Grammont, quite mean-spirited in this case and bearing a different view than actual observers, stated sarcastically,
at these words, she bathed his hands with some tears, which he thought would be her last: he mingled his own with hers; and without supposing she would take him at his word, he conjured her to live for his sake. She had never yet disobeyed him; and, however dangerous sudden impulses may be, when one is between life and death, this transport of joy, which might have proved fatal to her, saved her life, and the king’s wonderful tenderness had an effect, for which every person did not thank heaven in the same manner.
(Chapter 7, online).
According to court etiquette, Catherine was still expected to accept diplomatic visitors during her illness. Louis sent a Monsieur de Cateu with a personal message of condolences. Poor Catherine was partially deaf due to the fever, so Charles escorted the diplomat to see her. Charles had to yell the message to her as in her current state she could barely understand it. In a message to King Louis de Lionne claims,
She was, it was reported, much gratified by the attention of Louis and his Queen, and said so herself in quite clear words. De Lionne was courtier enough to inform his master that no doubt His Majesty’s kindness in sending a special message had much to do with Catherine’s recovery. Lord Aubigny, her almoner, told her she must impute her recovery to the cap of relics, and the extreme unction. Catherine, in spite of being so profound a devotee, replied to him that it was not so, but that it must rather be laid to the prayers of her husband.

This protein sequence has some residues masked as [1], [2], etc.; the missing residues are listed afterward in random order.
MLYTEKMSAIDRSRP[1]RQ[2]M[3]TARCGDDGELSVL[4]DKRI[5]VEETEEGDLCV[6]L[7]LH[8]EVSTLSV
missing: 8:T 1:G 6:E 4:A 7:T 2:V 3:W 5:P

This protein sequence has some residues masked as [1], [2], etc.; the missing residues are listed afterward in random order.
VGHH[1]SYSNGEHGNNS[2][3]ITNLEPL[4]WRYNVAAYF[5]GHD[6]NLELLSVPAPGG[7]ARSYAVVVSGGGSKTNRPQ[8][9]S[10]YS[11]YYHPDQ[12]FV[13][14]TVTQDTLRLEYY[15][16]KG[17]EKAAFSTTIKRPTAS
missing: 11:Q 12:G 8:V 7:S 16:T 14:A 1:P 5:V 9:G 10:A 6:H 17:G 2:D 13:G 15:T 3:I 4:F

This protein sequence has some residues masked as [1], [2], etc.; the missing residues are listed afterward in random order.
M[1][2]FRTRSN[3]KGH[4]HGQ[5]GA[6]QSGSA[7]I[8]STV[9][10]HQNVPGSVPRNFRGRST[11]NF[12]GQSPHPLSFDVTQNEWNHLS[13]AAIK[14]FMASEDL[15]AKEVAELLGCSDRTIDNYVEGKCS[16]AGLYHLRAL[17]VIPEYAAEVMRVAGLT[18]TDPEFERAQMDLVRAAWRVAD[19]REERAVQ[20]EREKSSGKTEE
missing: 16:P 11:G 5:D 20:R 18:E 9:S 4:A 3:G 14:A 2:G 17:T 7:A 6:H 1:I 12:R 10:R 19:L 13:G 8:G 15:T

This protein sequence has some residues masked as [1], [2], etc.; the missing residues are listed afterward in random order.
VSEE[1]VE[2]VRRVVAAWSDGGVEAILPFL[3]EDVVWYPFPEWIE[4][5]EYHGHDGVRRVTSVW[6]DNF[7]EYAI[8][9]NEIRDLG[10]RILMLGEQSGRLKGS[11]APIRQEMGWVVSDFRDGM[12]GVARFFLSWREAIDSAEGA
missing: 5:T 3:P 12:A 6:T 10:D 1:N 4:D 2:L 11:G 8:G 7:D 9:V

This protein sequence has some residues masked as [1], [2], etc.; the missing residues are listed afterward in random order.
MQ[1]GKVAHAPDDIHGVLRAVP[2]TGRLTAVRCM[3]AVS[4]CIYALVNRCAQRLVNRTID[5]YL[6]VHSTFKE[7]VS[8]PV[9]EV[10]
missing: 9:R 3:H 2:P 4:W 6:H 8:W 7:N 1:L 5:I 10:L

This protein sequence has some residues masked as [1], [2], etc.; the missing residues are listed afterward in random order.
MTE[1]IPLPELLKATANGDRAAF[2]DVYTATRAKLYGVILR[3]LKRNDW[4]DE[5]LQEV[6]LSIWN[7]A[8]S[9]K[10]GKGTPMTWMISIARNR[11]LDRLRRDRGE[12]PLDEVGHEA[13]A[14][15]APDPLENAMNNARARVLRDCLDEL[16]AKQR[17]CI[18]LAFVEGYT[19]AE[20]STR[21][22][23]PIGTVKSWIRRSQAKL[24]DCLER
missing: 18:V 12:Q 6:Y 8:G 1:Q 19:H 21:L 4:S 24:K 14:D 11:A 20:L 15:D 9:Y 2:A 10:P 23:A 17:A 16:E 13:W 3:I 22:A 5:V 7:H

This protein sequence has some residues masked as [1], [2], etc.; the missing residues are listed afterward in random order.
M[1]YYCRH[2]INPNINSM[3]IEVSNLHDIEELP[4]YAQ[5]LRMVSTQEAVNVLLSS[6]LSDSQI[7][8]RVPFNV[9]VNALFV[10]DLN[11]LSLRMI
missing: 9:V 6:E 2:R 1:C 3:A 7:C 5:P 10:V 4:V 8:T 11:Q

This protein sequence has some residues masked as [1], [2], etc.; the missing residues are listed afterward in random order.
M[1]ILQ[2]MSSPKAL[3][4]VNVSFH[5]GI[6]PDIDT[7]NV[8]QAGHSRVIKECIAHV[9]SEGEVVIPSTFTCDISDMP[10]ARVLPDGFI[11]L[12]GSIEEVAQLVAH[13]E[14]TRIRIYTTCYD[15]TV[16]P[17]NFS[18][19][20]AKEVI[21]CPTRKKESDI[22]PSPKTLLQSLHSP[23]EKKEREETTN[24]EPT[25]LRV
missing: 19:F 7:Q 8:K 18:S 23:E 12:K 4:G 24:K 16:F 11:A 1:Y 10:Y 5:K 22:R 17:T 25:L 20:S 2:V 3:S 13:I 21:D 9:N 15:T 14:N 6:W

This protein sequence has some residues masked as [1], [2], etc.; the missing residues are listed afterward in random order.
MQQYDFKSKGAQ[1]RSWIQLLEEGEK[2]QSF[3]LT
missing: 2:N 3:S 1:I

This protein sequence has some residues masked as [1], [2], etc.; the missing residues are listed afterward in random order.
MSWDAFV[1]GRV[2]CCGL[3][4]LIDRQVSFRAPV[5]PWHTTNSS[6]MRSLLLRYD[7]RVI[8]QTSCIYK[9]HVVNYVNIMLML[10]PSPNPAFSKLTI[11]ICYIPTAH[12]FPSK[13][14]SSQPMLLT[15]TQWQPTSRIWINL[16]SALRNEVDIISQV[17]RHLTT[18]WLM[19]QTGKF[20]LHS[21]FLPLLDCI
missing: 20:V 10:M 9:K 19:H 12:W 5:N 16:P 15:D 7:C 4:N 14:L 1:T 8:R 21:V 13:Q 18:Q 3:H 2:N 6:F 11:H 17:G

(Davidson, p 203). Depending on what country one came from (and/or their level of savvy diplomatic experience) it seems that the get well wishes of ones respective king were the cause of her recovery. The Portuguese saw it differently. In his letter to Catherine’s mother, Francisco de Melo told her that God had remembered her devotion, the effect of her great and public faith and that her recovery was a miracle. He also assured Donna Luisa that along with the visits from the Duke of York, the Queen Mother and Prince Rupert that all were there to assist Catherine. (Letter translation/summary provided by this site’s Pedro.)
Slowly, the Queen started to mend, but not without the loss of her hearing which remained for quite some time. For a few weeks she was unable to stand. During this time, de Lionne informed Louis that he “thought her brain affected hopelessly, and says that though she was out of danger she still wandered.” (Davidson, p. 203). As she began to heal and her lucidity returned, the plans of the cabals and potential future queen faded.
Whatever dreams Frances may have had were shattered by the Queen’s restoration of health; for she could never hope to be Queen while Catherine lived. Charles was no Henry VIII; in his strange perverse way he was really fond of his Queen, and always rejected with contumely any suggestion of divorcing her. But if he abandoned all idea of marrying Frances, his passion for her was undiminished, and he became all the more determined to make her his mistress.
(Hartmann, p. 66). In addition to all of the disappointments that Frances and the cabals de jour may have felt a sarcastic Cominges summed up the feelings regarding Catherine’s turning the corner on her health by explaining to Louis that there “‘were great rejoicing, none being more sincere’, the ambassador wickedly observes, ‘than the Duke of York’s and his wife’s.’” (Jusserand, p. 89). For now, it was thought that all that seemingly stood between James and the throne was a barren Queen, a popular thought perhaps, for the Duke of York, but not for those opposed to him.
Norrington believes that “it is an endearing side to Charles’s character that although he was so deeply in love with Frances Stuart, when his wife became so ill his devotion to her was outstanding, even if it robbed him of the chance not only to marry a woman he loved, but also, probably, to have some legitimate children.” (Norrington, p. 70). Others note this seeming conflict as a result of the complexity of Charles’ character and his inability to see any lady suffer.